Top 10 tips for reducing sweating
“Sweaty? You don’t have to be.
Surgeon Miss Sherina Balaratnam from S-Thetics, Beaconsfield’s first dedicated medical aesthetic clinic, tells us how”
Our body is designed to sweat in order to help us regulate our core temperature, especially during periods of excessive heat, exercise and even during illness. When sweat evaporates, it removes excess heat from the body, and we cool down. Excessive sweating is not just an issue during the summer months and can affect people all year round.
The natural process of sweating can be affected by certain medical conditions, and this gives rise to excessive sweating, a condition called hyperhidrosis. Hyperhidrosis is a disease affecting over 1% of the general UK population, both men and women equally, and can have a significant impact on day-to-day life as it occurs irrespective of circumstance and weather.
Body odour is often a problem due to mixture of sweat with bacteria and hair in the underarms, and clothing has visible stains due to the consistency of sweat secretions within the area. With over 2 million sweat glands in the body, the majority are found in the underarms, which is why we sweat more from here.
Below are some top tips to reduce sweating:
- Wear loose, breathable, cotton clothing, which allows air to circulate easily. Changing regularly will prevent damp and underarm odor.
- Keep your underarms clean and hair-free. Odor is produced by the protein and fatty acids in sweat, which are metabolized by bacteria on skin and hair.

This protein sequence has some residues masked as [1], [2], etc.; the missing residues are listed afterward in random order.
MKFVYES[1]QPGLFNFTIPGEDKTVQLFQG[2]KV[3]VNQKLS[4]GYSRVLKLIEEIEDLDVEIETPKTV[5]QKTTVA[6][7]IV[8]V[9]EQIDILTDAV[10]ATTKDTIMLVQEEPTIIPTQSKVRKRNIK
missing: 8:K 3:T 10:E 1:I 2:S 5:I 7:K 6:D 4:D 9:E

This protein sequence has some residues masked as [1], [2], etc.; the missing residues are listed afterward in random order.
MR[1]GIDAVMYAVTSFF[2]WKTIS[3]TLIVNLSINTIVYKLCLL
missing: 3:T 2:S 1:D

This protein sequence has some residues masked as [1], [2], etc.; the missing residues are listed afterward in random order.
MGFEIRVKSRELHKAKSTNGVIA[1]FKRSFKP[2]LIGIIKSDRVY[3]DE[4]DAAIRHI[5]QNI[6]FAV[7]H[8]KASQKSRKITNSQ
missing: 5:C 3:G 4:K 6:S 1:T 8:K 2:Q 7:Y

- Showering with an antibacterial soap helps to reduce bacteria in the underarms. Drying the area thoroughly afterwards with a clean towel each time will prevent bacteria from growing in damp conditions.
- Drink more water to keep your body cool and well hydrated. Reduce your intake of alcohol, caffeine and spicy foods as these cause the sweat ducts to dilate and release more odor.
- Situations causing you anxiety and stress can make you sweat more so avoid these where possible.
- Use an antiperspirant containing Aluminum Chloride. These particles are broken down by sweat and block the formation of sweat within sweat ducts. Severe hyperhidrosis may require more prescription-strength formulations.
- Iontophoresis: The hands and feet of hyperhidrosis sufferers are placed in water basins, where a device delivers a low intensity electrical current through the water to block nerve transmission to sweat glands. For the underarms, pads are available which deliver electrical current through an electrode. Iontophoresis is fast, pain-free and may require repeating several times a week.
- Botulinum toxin type A injections are FDA-approved for the treatment of hyperhidrosis. As this is a prescription medication, you will need to see a Doctor for a detailed medical consultation and clinical assessment to ensure your suitability for treatment. Injections are relatively painless, results are successful and can last up to 9 months.
- Mira Dry is a non-invasive treatment for underarm sweating. It uses focused electromagnetic energy delivered through a hand piece, which penetrates to the areas where sweat glands reside. The heat generated destroys the target sweat gland. 2 treatments are generally recommended and the area covered with topical anesthesia to allow a more comfortable experience.
- Surgical procedures should be a final resort when all other treatment options have failed. Endoscopic thoracic sympathectomy involves dividing the nerves that supply the sweat glands and should only be used in cases affecting the hands and armpits. The procedure is carried out under general anaesthesia by a qualified surgeon.
As featured in Elite Magazine October 2015 edition
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